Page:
News

Federal judge declines injunction bid to suspend state's same-sex marriage ban

Sets Aug. 19 for next hearing on suit by Berkeley, Burbank couples

A U.S. judge in San Francisco, in the first hearing on a federal lawsuit challenging California's ban on same-sex marriage, declined Thursday to issue a preliminary injunction suspending the measure.

But Chief U.S. District Judge Vaughn Walker said he wants to keep the case, filed in May by two same-sex couples, on a fast track for a speedy resolution.

Walker did not set a trial date, but ordered lawyers on both sides to submit a statement to him by Aug. 7 detailing which facts they agree on, which facts are in dispute and a "plan of action" for resolving the case.

"I'd like to get down to specifics," Walker said, noting that there could be motions for summary judgments that would decide some or all of the issues without a trial.

Walker will hold another hearing Aug. 19 to discuss the next steps in the case.

The lawsuit was filed by a lesbian couple from Berkeley and a gay couple from Burbank on May 22, four days before the California Supreme Court upheld the same-sex marriage ban enacted by voters in November as Proposition 8.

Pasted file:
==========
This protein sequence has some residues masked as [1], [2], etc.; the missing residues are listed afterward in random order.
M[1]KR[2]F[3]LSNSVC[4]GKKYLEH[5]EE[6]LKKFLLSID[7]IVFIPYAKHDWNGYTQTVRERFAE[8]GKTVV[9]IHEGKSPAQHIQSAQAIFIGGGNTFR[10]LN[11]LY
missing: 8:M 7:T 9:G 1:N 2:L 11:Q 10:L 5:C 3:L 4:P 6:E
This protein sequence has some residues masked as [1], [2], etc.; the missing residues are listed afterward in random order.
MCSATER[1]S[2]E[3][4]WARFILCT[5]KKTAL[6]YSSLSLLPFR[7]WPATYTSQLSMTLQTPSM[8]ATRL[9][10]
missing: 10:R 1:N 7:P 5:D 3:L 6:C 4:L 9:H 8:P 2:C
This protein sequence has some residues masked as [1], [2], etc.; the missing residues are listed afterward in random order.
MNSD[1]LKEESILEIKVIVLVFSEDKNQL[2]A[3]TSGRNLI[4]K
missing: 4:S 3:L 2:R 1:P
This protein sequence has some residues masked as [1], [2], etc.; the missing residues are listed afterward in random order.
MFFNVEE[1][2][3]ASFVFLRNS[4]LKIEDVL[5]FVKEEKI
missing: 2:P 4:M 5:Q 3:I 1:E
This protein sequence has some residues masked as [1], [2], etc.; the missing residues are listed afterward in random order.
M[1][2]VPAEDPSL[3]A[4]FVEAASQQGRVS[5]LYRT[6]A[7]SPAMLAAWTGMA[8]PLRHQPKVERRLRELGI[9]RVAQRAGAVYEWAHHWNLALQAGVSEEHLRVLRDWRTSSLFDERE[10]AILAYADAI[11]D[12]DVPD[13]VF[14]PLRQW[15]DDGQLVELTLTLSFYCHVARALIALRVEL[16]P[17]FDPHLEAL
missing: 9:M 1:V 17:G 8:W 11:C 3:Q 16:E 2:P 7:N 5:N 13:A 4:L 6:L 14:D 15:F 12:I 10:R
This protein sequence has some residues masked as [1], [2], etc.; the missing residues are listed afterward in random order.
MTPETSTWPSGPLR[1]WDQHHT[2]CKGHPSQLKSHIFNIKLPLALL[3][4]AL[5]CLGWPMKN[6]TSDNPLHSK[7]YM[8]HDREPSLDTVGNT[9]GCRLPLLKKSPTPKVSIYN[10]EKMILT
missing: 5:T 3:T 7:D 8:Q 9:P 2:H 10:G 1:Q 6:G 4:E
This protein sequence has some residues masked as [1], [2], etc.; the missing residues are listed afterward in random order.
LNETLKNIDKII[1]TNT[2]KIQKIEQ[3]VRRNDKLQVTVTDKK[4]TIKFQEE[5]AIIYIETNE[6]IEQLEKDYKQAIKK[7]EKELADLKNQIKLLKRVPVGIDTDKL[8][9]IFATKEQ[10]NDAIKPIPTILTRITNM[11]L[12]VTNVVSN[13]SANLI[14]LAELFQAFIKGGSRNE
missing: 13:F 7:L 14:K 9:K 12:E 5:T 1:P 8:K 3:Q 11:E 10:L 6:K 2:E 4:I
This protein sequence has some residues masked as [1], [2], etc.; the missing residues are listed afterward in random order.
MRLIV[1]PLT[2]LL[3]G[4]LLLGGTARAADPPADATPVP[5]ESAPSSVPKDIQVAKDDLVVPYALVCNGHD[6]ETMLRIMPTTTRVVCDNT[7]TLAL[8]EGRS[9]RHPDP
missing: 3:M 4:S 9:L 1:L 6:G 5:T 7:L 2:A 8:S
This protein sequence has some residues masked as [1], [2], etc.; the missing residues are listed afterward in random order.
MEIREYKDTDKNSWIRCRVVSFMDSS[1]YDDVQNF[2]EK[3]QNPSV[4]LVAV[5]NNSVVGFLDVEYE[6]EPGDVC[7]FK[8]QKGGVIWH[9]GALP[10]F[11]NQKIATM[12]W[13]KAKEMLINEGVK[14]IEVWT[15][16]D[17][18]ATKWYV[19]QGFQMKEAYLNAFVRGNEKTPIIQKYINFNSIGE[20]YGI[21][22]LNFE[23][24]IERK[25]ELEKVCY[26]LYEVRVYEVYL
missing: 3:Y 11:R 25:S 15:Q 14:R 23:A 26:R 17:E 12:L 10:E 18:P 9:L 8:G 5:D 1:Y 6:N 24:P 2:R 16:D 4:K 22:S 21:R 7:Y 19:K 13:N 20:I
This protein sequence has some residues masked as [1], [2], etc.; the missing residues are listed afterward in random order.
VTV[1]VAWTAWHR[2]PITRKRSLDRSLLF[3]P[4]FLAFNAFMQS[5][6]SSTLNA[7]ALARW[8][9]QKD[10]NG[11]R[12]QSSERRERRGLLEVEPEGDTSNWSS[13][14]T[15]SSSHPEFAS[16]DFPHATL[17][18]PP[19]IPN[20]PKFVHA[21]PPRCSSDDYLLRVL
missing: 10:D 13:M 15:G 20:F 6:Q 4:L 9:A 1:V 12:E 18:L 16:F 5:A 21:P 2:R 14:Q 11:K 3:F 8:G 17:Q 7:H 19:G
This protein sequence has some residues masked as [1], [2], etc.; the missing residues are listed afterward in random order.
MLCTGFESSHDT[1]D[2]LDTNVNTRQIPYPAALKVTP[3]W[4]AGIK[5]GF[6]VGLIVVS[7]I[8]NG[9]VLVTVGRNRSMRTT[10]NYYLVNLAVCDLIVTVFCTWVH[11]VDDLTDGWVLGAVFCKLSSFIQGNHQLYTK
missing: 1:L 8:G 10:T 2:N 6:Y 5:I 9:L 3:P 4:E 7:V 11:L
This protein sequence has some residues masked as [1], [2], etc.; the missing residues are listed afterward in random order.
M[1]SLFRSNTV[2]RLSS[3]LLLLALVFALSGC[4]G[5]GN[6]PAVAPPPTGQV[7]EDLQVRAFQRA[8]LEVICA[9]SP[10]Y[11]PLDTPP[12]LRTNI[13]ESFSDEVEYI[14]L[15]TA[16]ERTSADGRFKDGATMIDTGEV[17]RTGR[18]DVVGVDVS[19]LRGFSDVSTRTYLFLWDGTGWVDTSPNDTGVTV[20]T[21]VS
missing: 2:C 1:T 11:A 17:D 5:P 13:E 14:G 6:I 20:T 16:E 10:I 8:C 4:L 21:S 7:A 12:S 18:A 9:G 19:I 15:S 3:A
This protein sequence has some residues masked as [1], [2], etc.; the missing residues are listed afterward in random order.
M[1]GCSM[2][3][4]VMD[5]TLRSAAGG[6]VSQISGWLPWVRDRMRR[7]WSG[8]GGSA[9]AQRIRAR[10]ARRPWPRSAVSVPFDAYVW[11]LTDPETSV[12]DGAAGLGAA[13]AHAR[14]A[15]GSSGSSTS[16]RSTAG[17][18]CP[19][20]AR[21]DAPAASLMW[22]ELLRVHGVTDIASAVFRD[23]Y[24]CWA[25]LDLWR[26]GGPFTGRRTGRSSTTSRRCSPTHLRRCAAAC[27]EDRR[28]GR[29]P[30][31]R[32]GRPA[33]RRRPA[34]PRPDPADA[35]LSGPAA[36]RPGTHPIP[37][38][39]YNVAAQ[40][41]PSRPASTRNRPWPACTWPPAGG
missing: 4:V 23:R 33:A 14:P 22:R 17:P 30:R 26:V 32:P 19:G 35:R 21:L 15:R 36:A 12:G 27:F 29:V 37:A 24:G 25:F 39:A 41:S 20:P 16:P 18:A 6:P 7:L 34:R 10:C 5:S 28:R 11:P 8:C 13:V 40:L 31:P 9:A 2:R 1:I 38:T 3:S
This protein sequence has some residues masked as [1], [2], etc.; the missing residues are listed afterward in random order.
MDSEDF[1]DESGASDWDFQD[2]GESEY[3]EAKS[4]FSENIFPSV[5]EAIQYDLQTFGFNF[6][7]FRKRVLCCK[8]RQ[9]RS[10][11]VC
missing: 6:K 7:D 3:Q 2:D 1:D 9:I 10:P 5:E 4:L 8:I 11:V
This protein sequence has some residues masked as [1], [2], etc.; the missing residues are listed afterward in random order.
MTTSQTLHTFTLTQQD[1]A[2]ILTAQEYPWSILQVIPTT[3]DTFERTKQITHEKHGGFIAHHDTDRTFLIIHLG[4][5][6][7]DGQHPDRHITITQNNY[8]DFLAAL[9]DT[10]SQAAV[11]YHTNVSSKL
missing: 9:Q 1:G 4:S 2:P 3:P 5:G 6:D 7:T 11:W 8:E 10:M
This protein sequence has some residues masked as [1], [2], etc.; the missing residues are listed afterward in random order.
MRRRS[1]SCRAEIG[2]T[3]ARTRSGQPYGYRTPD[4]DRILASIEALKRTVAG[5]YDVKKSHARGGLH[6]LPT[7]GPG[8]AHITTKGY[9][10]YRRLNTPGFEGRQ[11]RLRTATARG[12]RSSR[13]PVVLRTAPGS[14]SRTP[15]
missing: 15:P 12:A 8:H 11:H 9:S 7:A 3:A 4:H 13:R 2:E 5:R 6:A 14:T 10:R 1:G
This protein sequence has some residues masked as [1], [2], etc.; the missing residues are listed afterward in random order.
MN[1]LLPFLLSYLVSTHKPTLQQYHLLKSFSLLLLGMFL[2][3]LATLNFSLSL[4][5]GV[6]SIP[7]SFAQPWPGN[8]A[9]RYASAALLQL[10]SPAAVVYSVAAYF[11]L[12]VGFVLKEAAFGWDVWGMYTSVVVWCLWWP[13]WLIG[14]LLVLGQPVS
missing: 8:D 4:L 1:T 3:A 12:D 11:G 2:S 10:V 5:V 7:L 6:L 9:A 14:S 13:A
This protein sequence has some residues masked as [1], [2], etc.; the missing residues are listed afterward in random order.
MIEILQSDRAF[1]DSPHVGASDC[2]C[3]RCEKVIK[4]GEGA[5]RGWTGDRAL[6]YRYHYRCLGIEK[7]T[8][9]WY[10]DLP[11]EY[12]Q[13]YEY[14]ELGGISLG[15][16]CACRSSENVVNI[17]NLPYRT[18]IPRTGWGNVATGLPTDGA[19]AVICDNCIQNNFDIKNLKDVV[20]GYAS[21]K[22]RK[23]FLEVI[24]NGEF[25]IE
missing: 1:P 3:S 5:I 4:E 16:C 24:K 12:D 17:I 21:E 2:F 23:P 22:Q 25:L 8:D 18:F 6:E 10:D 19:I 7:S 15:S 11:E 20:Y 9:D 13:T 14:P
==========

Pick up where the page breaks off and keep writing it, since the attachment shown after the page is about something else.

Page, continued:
The initiative overturned a 2008 state high court ruling that said the California Constitution provides a right to same-sex marriage.

The two couples are represented by former U.S. Solicitor General Theodore Olson and David Boies, who argued on opposite sides of the Bush v. Gore case that decided the 2000 presidential election.

They had sought a preliminary injunction that would have suspended Proposition 8 while the case was proceeding.

But Walker, finalizing a tentative ruling he issued on Tuesday, said that while the lawsuit raised "serious questions," a preliminary injunction would create uncertainty and confusion about the status of new marriages.

Olson told the judge he accepted that decision. But he added, "Every day that Proposition 8 is enforced perpetuates a tragic injustice on tens of thousands of Californians."

The two couples contend the marriage ban violates their federal constitutional rights to equal treatment and due process.

Charles Cooper, representing the sponsors of Proposition 8, told the judge that argument was "a radical notion."

Jeb Bing, Bay City News

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